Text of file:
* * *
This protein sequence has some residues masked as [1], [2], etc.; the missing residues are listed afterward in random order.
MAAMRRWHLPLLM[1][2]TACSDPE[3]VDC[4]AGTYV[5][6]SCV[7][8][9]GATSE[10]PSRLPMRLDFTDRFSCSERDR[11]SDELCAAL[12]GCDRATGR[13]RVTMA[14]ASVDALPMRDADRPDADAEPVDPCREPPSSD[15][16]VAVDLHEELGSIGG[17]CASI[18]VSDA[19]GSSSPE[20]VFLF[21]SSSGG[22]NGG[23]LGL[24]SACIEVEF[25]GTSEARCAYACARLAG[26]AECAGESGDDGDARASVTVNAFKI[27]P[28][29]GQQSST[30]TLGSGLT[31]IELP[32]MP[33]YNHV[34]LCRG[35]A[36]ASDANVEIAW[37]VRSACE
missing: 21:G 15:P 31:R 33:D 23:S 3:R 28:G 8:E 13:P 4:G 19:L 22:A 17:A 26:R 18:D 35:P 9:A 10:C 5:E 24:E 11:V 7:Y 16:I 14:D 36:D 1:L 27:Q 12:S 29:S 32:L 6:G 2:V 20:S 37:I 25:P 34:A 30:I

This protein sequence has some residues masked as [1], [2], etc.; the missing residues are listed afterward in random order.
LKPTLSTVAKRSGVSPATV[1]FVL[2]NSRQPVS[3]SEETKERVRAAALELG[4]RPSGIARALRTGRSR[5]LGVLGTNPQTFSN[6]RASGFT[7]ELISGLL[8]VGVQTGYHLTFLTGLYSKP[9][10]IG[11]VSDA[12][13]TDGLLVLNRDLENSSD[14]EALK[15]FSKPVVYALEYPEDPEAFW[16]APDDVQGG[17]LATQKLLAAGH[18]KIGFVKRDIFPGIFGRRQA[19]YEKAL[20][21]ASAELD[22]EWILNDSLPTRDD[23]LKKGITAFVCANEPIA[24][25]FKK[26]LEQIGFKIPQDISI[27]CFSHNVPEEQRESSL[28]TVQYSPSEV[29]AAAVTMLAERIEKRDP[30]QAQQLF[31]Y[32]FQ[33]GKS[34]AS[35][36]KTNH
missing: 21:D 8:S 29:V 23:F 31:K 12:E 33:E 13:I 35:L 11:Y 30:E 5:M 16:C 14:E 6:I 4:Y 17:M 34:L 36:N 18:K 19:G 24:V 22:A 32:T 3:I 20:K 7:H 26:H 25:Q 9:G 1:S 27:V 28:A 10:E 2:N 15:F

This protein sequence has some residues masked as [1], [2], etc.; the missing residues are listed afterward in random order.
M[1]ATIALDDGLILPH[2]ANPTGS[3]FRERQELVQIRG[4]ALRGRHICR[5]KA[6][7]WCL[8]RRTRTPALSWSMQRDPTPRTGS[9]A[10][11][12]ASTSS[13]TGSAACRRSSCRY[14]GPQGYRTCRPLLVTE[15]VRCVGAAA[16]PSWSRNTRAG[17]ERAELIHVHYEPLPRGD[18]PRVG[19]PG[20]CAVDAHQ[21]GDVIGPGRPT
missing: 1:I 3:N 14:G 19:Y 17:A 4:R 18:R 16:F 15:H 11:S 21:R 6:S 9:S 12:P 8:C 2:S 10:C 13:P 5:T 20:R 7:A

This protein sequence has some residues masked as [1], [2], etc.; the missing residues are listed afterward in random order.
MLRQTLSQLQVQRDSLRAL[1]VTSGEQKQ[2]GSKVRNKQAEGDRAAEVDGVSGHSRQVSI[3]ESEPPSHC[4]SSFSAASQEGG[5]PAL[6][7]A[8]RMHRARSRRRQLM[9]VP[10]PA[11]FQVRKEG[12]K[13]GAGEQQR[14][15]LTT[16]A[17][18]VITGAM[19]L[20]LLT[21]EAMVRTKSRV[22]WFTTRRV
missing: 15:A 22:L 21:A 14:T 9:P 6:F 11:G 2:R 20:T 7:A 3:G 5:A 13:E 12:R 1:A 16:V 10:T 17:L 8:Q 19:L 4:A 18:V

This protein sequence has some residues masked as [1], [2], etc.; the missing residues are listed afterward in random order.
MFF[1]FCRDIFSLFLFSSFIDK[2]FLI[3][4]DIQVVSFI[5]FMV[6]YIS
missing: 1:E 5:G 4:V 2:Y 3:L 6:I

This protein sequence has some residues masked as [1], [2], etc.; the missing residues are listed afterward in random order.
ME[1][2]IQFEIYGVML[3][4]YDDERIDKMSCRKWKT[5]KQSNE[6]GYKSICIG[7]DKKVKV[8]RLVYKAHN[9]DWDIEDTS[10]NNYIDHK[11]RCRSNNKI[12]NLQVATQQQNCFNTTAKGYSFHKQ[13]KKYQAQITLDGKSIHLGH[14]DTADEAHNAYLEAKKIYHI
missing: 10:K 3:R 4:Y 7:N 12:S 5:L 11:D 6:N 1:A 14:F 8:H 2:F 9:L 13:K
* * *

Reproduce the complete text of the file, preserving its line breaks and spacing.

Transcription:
This protein sequence has some residues masked as [1], [2], etc.; the missing residues are listed afterward in random order.
MAAMRRWHLPLLM[1][2]TACSDPE[3]VDC[4]AGTYV[5][6]SCV[7][8][9]GATSE[10]PSRLPMRLDFTDRFSCSERDR[11]SDELCAAL[12]GCDRATGR[13]RVTMA[14]ASVDALPMRDADRPDADAEPVDPCREPPSSD[15][16]VAVDLHEELGSIGG[17]CASI[18]VSDA[19]GSSSPE[20]VFLF[21]SSSGG[22]NGG[23]LGL[24]SACIEVEF[25]GTSEARCAYACARLAG[26]AECAGESGDDGDARASVTVNAFKI[27]P[28][29]GQQSST[30]TLGSGLT[31]IELP[32]MP[33]YNHV[34]LCRG[35]A[36]ASDANVEIAW[37]VRSACE
missing: 21:G 15:P 31:R 33:D 23:S 3:R 28:G 8:E 13:P 4:G 19:L 22:A 17:A 26:R 18:D 35:P 9:A 10:C 5:E 24:E 11:V 7:Y 16:I 14:D 36:D 1:L 27:Q 12:S 29:S 32:L 6:G 2:V 20:S 37:I 25:P 34:A 30:I

This protein sequence has some residues masked as [1], [2], etc.; the missing residues are listed afterward in random order.
LKPTLSTVAKRSGVSPATV[1]FVL[2]NSRQPVS[3]SEETKERVRAAALELG[4]RPSGIARALRTGRSR[5]LGVLGTNPQTFSN[6]RASGFT[7]ELISGLL[8]VGVQTGYHLTFLTGLYSKP[9][10]IG[11]VSDA[12][13]TDGLLVLNRDLENSSD[14]EALK[15]FSKPVVYALEYPEDPEAFW[16]APDDVQGG[17]LATQKLLAAGH[18]KIGFVKRDIFPGIFGRRQA[19]YEKAL[20][21]ASAELD[22]EWILNDSLPTRDD[23]LKKGITAFVCANEPIA[24][25]FKK[26]LEQIGFKIPQDISI[27]CFSHNVPEEQRESSL[28]TVQYSPSEV[29]AAAVTMLAERIEKRDP[30]QAQQLF[31]Y[32]FQ[33]GKS[34]AS[35][36]KTNH
missing: 21:D 8:S 29:V 23:F 31:K 12:E 33:E 13:I 35:L 11:Y 30:E 5:M 16:C 14:E 6:I 4:Y 17:M 34:L 36:N 18:K 19:G 24:V 22:A 32:T 3:I 20:K 7:H 26:H 25:Q 9:G 1:S 27:V 28:A 10:E 2:N 15:F

This protein sequence has some residues masked as [1], [2], etc.; the missing residues are listed afterward in random order.
M[1]ATIALDDGLILPH[2]ANPTGS[3]FRERQELVQIRG[4]ALRGRHICR[5]KA[6][7]WCL[8]RRTRTPALSWSMQRDPTPRTGS[9]A[10][11][12]ASTSS[13]TGSAACRRSSCRY[14]GPQGYRTCRPLLVTE[15]VRCVGAAA[16]PSWSRNTRAG[17]ERAELIHVHYEPLPRGD[18]PRVG[19]PG[20]CAVDAHQ[21]GDVIGPGRPT
missing: 1:I 3:N 14:G 19:Y 17:A 4:R 18:R 16:F 15:H 11:S 21:R 6:S 9:S 12:P 8:C 2:S 10:C 13:P 5:T 20:R 7:A

This protein sequence has some residues masked as [1], [2], etc.; the missing residues are listed afterward in random order.
MLRQTLSQLQVQRDSLRAL[1]VTSGEQKQ[2]GSKVRNKQAEGDRAAEVDGVSGHSRQVSI[3]ESEPPSHC[4]SSFSAASQEGG[5]PAL[6][7]A[8]RMHRARSRRRQLM[9]VP[10]PA[11]FQVRKEG[12]K[13]GAGEQQR[14][15]LTT[16]A[17][18]VITGAM[19]L[20]LLT[21]EAMVRTKSRV[22]WFTTRRV
missing: 15:A 22:L 21:A 14:T 9:P 6:F 11:G 2:R 20:T 7:A 3:G 5:A 13:E 12:R 1:A 16:V 10:T 17:L 8:Q 19:L 4:A 18:V

This protein sequence has some residues masked as [1], [2], etc.; the missing residues are listed afterward in random order.
MFF[1]FCRDIFSLFLFSSFIDK[2]FLI[3][4]DIQVVSFI[5]FMV[6]YIS
missing: 1:E 5:G 4:V 2:Y 3:L 6:I

This protein sequence has some residues masked as [1], [2], etc.; the missing residues are listed afterward in random order.
ME[1][2]IQFEIYGVML[3][4]YDDERIDKMSCRKWKT[5]KQSNE[6]GYKSICIG[7]DKKVKV[8]RLVYKAHN[9]DWDIEDTS[10]NNYIDHK[11]RCRSNNKI[12]NLQVATQQQNCFNTTAKGYSFHKQ[13]KKYQAQITLDGKSIHLGH[14]DTADEAHNAYLEAKKIYHI
missing: 10:K 3:R 4:Y 7:N 12:S 5:L 11:D 6:N 1:A 14:F 8:H 2:F 9:L 13:K